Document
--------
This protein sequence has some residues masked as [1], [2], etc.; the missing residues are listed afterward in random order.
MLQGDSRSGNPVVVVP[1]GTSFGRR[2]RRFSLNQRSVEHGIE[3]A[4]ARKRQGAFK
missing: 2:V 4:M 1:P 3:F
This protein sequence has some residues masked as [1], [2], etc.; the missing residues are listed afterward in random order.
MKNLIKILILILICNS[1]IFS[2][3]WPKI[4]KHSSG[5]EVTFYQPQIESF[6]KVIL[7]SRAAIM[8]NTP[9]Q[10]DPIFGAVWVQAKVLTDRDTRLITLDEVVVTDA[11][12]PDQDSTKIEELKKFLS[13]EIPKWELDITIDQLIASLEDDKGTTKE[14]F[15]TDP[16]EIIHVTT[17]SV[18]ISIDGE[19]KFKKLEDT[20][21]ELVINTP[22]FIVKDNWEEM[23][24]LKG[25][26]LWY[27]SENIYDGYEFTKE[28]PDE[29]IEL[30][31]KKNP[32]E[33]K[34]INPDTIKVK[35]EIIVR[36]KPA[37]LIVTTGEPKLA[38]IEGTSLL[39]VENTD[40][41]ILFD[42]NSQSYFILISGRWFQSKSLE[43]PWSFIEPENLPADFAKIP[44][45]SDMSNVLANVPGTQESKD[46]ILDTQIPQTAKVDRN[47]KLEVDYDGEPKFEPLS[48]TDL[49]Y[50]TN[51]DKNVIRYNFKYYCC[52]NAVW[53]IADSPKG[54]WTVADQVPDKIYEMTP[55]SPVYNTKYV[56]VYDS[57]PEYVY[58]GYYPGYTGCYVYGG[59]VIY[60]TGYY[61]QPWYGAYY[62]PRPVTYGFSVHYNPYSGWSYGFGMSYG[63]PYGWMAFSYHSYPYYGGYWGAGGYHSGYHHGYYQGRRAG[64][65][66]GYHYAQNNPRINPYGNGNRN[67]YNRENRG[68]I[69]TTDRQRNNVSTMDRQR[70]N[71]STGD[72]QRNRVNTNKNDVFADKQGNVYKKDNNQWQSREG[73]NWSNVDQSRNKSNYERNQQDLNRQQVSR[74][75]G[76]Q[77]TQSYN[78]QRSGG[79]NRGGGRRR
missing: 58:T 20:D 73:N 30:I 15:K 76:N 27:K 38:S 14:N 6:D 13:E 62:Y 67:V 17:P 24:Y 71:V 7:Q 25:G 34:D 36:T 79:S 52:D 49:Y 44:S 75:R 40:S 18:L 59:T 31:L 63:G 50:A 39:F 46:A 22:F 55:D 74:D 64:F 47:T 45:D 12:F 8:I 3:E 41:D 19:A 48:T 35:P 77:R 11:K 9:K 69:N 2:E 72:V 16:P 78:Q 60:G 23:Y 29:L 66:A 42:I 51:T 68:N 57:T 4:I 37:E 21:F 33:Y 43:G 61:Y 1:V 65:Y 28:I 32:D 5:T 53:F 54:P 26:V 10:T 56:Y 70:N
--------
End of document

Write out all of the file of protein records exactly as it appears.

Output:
This protein sequence has some residues masked as [1], [2], etc.; the missing residues are listed afterward in random order.
MLQGDSRSGNPVVVVP[1]GTSFGRR[2]RRFSLNQRSVEHGIE[3]A[4]ARKRQGAFK
missing: 2:V 4:M 1:P 3:F
This protein sequence has some residues masked as [1], [2], etc.; the missing residues are listed afterward in random order.
MKNLIKILILILICNS[1]IFS[2][3]WPKI[4]KHSSG[5]EVTFYQPQIESF[6]KVIL[7]SRAAIM[8]NTP[9]Q[10]DPIFGAVWVQAKVLTDRDTRLITLDEVVVTDA[11][12]PDQDSTKIEELKKFLS[13]EIPKWELDITIDQLIASLEDDKGTTKE[14]F[15]TDP[16]EIIHVTT[17]SV[18]ISIDGE[19]KFKKLEDT[20][21]ELVINTP[22]FIVKDNWEEM[23][24]LKG[25][26]LWY[27]SENIYDGYEFTKE[28]PDE[29]IEL[30][31]KKNP[32]E[33]K[34]INPDTIKVK[35]EIIVR[36]KPA[37]LIVTTGEPKLA[38]IEGTSLL[39]VENTD[40][41]ILFD[42]NSQSYFILISGRWFQSKSLE[43]PWSFIEPENLPADFAKIP[44][45]SDMSNVLANVPGTQESKD[46]ILDTQIPQTAKVDRN[47]KLEVDYDGEPKFEPLS[48]TDL[49]Y[50]TN[51]DKNVIRYNFKYYCC[52]NAVW[53]IADSPKG[54]WTVADQVPDKIYEMTP[55]SPVYNTKYV[56]VYDS[57]PEYVY[58]GYYPGYTGCYVYGG[59]VIY[60]TGYY[61]QPWYGAYY[62]PRPVTYGFSVHYNPYSGWSYGFGMSYG[63]PYGWMAFSYHSYPYYGGYWGAGGYHSGYHHGYYQGRRAG[64][65][66]GYHYAQNNPRINPYGNGNRN[67]YNRENRG[68]I[69]TTDRQRNNVSTMDRQR[70]N[71]STGD[72]QRNRVNTNKNDVFADKQGNVYKKDNNQWQSREG[73]NWSNVDQSRNKSNYERNQQDLNRQQVSR[74][75]G[76]Q[77]TQSYN[78]QRSGG[79]NRGGGRRR
missing: 58:T 20:D 73:N 30:I 15:K 76:N 27:K 38:S 14:N 6:D 13:E 62:Y 67:V 17:P 24:Y 71:V 7:Q 25:G 34:D 36:T 79:S 52:D 49:Y 44:S 75:R 40:S 18:L 59:T 31:L 63:G 50:A 39:F 46:A 22:F 55:D 74:D 64:F 47:T 45:D 12:F 8:I 3:E 41:D 19:A 48:T 35:P 77:R 11:K 9:K 69:N 2:E 72:V 16:P 78:Q 60:G 23:Y 29:L 66:A 42:I 51:T 68:N 57:T 4:I 37:E 21:F 33:Y 43:G 61:Y 1:V 65:Y 28:I 32:D 5:T 53:F 54:P 26:V 10:T 56:Y 70:N